Synchronous Code Division Multiple Access (S-CDMA)
A multiple access physical layer technology in which different transmitters can share a channel simultaneously. The individual transmissions are kept distinct by assigning each transmission an orthogonal “code.” Orthogonality is maintained by all transmitters being precisely synchronized with one another. S-CDMA is one of the physical layer technologies included in DOCSIS® 2.0.
Synchronous Digital Hierarchy (SDH)
SDH and SONET are standardized multiplexing protocols that transfer multiple digital bit streams over optical fiber using lasers or light-emitting diodes (LEDs). Lower data rates can also be transferred via an electrical interface. The method was developed to replace the Plesiochronous Digital Hierarchy (PDH) system for transporting larger amounts of telephone calls and data traffic over the same fiber without synchronization problems. SONET generic criteria are detailed in Telcordia Technologies Generic Requirements document GR-253-CORE. Generic criteria applicable to SONET and other transmission systems (e.g., asynchronous fiber optic systems or digital radio systems) are found in Telcordia GR-499-CORE.SONET and SDH, which are essentially the same, were originally designed to transport circuit mode communications (e.g., DS1, DS3) from a variety of different sources, but they were primarily designed to support real-time, uncompressed, circuit-switched voice encoded in PCM format. The primary difficulty in doing this prior to SONET/SDH was that the synchronization sources of these various circuits were different. This meant that each circuit was actually operating at a slightly different rate and with different phase. SONET/SDH allowed for the simultaneous transport of many different circuits of differing origin within a single framing protocol. SONET/SDH is not itself a communications protocol per se, but a transport protocol. Due to SONET/SDH's essential protocol neutrality and transport-oriented features, SONET/SDH was the obvious choice for transporting Asynchronous Transfer Mode (ATM) frames. It quickly evolved mapping structures and concatenated payload containers to transport ATM connections. In other words, for ATM (and eventually other protocols such as Ethernet), the internal complex structure previously used to transport circuit-oriented connections was removed and replaced with a large and concatenated frame (such as OC-3c) into which ATM cells, IP packets, or Ethernet frames are placed. [Wik112]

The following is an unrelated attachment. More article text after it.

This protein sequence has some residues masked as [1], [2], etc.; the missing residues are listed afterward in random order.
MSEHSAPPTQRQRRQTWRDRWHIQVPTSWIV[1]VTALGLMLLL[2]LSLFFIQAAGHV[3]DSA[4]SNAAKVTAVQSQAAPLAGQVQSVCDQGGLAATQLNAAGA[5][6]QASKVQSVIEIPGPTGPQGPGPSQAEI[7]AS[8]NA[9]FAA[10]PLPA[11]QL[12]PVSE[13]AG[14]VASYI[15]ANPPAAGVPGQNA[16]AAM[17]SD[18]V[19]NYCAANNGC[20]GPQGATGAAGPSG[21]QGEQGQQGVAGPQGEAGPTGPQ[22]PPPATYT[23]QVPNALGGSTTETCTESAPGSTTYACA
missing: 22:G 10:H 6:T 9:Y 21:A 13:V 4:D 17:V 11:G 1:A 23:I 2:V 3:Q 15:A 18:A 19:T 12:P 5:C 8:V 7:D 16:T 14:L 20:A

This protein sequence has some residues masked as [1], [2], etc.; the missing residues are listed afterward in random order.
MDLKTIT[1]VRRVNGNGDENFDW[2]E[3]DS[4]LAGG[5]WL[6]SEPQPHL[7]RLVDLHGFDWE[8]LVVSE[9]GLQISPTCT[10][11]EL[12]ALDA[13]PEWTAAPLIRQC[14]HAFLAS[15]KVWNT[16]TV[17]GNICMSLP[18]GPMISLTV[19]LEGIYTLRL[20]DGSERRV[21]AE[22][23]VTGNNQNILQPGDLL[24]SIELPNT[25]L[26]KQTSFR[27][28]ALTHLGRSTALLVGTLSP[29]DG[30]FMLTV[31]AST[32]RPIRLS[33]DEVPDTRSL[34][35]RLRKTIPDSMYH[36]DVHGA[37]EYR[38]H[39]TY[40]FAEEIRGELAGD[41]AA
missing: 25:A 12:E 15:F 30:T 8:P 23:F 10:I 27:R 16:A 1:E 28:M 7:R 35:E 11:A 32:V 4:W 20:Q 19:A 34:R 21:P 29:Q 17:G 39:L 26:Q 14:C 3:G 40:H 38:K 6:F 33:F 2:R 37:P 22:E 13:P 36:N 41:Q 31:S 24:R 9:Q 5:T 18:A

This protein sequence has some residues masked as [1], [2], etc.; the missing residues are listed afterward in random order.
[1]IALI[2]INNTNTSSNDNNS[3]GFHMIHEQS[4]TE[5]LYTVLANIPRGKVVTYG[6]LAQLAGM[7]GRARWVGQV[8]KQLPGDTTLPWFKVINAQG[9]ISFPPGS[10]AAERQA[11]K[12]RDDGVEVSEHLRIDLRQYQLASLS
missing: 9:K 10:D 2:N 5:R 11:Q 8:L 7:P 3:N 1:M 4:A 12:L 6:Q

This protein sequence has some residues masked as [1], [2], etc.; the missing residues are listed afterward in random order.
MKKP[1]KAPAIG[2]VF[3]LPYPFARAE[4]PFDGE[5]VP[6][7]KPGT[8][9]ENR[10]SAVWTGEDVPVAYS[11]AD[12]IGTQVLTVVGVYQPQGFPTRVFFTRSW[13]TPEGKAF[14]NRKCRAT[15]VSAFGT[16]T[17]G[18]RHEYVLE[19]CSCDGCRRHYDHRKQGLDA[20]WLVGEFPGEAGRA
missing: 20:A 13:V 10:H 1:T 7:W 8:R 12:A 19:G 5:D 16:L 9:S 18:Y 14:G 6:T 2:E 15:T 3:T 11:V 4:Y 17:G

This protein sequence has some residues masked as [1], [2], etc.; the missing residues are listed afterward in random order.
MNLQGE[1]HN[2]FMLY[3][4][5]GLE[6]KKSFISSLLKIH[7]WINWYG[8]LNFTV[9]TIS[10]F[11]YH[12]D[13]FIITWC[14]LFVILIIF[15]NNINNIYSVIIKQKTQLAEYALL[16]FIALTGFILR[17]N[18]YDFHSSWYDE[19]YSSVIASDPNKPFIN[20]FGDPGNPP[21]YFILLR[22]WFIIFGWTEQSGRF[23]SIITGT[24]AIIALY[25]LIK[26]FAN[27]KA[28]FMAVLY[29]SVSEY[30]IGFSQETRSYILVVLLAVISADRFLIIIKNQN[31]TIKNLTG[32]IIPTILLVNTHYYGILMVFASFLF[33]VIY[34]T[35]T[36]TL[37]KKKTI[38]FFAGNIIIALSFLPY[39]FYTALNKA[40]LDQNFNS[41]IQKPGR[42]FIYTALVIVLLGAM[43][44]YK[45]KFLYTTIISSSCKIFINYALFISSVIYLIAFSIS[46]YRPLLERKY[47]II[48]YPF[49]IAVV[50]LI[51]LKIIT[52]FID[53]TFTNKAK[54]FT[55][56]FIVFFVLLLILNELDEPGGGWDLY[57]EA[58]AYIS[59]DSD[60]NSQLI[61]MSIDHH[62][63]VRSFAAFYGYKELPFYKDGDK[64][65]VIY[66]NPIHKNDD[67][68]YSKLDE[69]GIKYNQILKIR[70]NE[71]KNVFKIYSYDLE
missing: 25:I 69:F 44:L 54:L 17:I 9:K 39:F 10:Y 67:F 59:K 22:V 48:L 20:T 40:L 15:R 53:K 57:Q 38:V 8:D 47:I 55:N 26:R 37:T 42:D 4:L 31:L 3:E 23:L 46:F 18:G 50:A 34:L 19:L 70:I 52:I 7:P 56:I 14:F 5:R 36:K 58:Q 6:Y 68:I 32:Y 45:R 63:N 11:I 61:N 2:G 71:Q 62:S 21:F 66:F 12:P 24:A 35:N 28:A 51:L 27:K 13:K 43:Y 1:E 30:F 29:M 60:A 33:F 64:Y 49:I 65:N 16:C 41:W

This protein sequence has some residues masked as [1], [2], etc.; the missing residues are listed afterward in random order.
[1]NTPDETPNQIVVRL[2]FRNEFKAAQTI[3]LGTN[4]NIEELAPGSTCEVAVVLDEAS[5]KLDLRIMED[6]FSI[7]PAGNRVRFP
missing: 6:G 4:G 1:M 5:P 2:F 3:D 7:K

ITU-T recommendation G.707: Network Node Interface for the Synchronous Digital Hierarchy (SDH)
ITU-T recommendation G.783: Characteristics of synchronous digital hierarchy (SDH) equipment functional blocks
ITU-T recommendation G.803: Architecture of Transport Networks Based on the Synchronous Digital Hierarchy (SDH)
^ ab Telcordia GR-253-CORE, Synchronous Optical Network (SONET) Transport Systems: Common Generic Criteria (October 2009). Issue 5.
^ Telcordia GR-499-CORE, Transport Systems Generic Requirements (TSGR): Common Requirements (November 2009). Issue 4.
^ abc Horak, Ray (2007). Telecommunications and Data Communications Handbook. Wiley-Interscience. p. 476. ISBN 9780470041413.
Synchronous Optical NETwork (SONET)